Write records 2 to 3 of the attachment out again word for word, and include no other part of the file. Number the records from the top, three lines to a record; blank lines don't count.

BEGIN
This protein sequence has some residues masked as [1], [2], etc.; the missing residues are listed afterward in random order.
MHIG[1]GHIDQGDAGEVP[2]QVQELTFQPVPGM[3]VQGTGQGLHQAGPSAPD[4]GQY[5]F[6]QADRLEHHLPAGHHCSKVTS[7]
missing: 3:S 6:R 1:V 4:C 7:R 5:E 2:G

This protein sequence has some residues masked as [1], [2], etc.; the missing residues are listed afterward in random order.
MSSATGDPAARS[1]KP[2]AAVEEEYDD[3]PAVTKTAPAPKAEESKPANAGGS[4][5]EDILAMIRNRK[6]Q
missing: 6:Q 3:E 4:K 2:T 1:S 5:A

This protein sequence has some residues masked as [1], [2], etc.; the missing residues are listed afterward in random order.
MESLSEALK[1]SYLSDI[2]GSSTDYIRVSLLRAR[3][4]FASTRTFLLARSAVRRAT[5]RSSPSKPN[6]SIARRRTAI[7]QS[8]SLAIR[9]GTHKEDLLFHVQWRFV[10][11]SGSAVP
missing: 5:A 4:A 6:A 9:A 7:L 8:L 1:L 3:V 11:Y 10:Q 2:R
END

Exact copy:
This protein sequence has some residues masked as [1], [2], etc.; the missing residues are listed afterward in random order.
MSSATGDPAARS[1]KP[2]AAVEEEYDD[3]PAVTKTAPAPKAEESKPANAGGS[4][5]EDILAMIRNRK[6]Q
missing: 6:Q 3:E 4:K 2:T 1:S 5:A

This protein sequence has some residues masked as [1], [2], etc.; the missing residues are listed afterward in random order.
MESLSEALK[1]SYLSDI[2]GSSTDYIRVSLLRAR[3][4]FASTRTFLLARSAVRRAT[5]RSSPSKPN[6]SIARRRTAI[7]QS[8]SLAIR[9]GTHKEDLLFHVQWRFV[10][11]SGSAVP
missing: 5:A 4:A 6:A 9:A 7:L 8:L 1:L 3:V 11:Y 10:Q 2:R